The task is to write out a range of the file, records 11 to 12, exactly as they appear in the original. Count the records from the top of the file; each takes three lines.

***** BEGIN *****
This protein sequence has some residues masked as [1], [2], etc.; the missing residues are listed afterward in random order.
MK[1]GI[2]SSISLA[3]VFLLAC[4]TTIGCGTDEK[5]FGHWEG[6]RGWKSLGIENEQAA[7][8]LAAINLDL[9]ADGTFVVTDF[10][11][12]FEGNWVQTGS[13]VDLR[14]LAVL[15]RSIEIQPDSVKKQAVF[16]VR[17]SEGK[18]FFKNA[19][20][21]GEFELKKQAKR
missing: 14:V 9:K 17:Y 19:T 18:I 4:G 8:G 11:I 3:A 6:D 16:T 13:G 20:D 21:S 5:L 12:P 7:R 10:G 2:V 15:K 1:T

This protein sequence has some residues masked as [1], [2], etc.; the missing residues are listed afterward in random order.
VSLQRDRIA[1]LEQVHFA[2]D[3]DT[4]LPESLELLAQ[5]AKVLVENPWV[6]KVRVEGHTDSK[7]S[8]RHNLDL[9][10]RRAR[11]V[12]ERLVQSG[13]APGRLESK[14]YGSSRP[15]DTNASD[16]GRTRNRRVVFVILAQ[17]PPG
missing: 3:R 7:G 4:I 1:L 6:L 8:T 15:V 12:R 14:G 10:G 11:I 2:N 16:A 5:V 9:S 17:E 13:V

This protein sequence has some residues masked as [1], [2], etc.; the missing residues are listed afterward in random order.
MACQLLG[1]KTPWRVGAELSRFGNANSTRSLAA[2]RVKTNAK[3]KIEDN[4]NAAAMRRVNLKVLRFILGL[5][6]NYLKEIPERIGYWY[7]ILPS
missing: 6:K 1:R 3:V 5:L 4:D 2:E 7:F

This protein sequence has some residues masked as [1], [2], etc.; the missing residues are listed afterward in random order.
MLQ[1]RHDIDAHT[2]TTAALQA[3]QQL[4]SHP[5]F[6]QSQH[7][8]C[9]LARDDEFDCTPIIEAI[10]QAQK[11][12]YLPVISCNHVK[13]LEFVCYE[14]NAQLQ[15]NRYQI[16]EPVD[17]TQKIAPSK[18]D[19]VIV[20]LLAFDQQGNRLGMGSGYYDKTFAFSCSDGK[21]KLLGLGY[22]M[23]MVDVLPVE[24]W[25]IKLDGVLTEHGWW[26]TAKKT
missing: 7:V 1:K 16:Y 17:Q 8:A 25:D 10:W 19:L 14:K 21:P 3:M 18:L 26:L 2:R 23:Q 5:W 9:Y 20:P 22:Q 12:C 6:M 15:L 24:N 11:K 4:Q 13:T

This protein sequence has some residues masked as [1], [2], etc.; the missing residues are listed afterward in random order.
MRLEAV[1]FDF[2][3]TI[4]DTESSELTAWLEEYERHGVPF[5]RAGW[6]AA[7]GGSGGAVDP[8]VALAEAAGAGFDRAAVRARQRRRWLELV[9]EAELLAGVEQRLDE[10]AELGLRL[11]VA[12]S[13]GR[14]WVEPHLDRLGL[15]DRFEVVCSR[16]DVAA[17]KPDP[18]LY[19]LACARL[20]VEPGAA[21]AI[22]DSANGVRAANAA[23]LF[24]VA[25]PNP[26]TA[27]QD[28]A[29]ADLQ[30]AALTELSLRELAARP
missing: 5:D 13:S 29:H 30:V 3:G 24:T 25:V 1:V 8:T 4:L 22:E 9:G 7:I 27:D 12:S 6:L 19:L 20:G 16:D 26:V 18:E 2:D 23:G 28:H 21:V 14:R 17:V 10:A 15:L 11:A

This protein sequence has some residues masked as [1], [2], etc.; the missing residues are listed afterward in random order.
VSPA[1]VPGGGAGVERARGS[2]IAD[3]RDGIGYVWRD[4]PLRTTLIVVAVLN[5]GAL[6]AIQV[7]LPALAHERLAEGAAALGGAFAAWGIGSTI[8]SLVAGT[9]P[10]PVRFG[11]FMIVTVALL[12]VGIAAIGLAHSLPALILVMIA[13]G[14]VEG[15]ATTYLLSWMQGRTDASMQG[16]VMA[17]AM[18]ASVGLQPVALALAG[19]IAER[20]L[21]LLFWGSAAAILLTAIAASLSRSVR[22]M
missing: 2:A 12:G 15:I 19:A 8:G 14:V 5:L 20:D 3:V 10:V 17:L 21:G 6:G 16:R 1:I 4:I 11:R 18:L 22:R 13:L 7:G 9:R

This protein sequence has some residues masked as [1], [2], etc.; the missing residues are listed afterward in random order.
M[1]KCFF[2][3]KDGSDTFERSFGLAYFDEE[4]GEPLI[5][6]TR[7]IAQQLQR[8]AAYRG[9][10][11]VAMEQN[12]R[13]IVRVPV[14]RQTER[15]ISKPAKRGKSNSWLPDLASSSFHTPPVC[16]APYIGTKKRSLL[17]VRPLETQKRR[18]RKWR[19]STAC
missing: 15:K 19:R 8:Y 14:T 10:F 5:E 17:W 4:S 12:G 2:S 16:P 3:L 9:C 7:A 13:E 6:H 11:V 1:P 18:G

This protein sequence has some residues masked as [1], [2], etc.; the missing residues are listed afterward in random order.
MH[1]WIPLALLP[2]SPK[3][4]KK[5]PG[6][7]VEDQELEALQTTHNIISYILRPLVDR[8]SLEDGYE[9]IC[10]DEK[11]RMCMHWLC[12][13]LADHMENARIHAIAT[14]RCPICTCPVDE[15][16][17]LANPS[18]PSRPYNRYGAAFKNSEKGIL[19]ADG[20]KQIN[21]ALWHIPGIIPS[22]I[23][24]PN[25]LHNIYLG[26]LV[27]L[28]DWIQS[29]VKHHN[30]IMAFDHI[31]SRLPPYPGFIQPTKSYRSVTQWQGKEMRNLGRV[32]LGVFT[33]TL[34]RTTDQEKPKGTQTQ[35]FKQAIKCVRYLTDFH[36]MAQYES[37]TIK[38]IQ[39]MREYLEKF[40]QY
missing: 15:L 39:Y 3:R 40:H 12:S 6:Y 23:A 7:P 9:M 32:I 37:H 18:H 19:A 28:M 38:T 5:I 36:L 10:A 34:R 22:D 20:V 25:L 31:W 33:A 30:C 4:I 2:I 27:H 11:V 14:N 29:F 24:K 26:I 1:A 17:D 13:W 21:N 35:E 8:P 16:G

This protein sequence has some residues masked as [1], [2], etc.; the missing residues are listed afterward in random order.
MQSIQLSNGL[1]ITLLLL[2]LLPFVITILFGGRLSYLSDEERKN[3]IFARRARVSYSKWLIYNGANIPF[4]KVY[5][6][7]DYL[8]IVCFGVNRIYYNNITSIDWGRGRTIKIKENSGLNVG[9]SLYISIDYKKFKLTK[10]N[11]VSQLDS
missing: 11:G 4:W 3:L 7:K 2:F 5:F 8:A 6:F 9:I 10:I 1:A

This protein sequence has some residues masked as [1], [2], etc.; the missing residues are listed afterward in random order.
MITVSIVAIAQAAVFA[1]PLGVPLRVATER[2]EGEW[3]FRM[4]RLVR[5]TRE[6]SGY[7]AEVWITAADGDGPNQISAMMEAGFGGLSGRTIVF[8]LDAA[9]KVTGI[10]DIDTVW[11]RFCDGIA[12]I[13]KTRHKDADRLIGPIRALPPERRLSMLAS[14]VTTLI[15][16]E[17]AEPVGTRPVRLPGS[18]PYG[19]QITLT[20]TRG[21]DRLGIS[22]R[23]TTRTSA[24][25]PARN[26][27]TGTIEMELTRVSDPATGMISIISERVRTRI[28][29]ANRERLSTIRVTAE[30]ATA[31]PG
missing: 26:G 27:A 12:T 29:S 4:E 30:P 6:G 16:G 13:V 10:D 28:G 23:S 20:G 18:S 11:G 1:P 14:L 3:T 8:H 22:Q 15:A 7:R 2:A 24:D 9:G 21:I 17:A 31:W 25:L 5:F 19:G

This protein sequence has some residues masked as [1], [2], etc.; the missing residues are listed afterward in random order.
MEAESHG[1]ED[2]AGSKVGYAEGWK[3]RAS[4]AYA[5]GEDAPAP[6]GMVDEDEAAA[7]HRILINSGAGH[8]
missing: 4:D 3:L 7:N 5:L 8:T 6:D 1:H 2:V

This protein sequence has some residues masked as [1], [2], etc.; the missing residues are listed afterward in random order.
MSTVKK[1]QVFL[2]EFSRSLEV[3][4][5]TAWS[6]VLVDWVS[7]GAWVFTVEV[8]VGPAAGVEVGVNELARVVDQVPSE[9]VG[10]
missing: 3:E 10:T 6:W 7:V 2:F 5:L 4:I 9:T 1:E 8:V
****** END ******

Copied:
This protein sequence has some residues masked as [1], [2], etc.; the missing residues are listed afterward in random order.
MEAESHG[1]ED[2]AGSKVGYAEGWK[3]RAS[4]AYA[5]GEDAPAP[6]GMVDEDEAAA[7]HRILINSGAGH[8]
missing: 4:D 3:L 7:N 5:L 8:T 6:D 1:H 2:V

This protein sequence has some residues masked as [1], [2], etc.; the missing residues are listed afterward in random order.
MSTVKK[1]QVFL[2]EFSRSLEV[3][4][5]TAWS[6]VLVDWVS[7]GAWVFTVEV[8]VGPAAGVEVGVNELARVVDQVPSE[9]VG[10]
missing: 3:E 10:T 6:W 7:V 2:F 5:L 4:I 9:T 1:E 8:V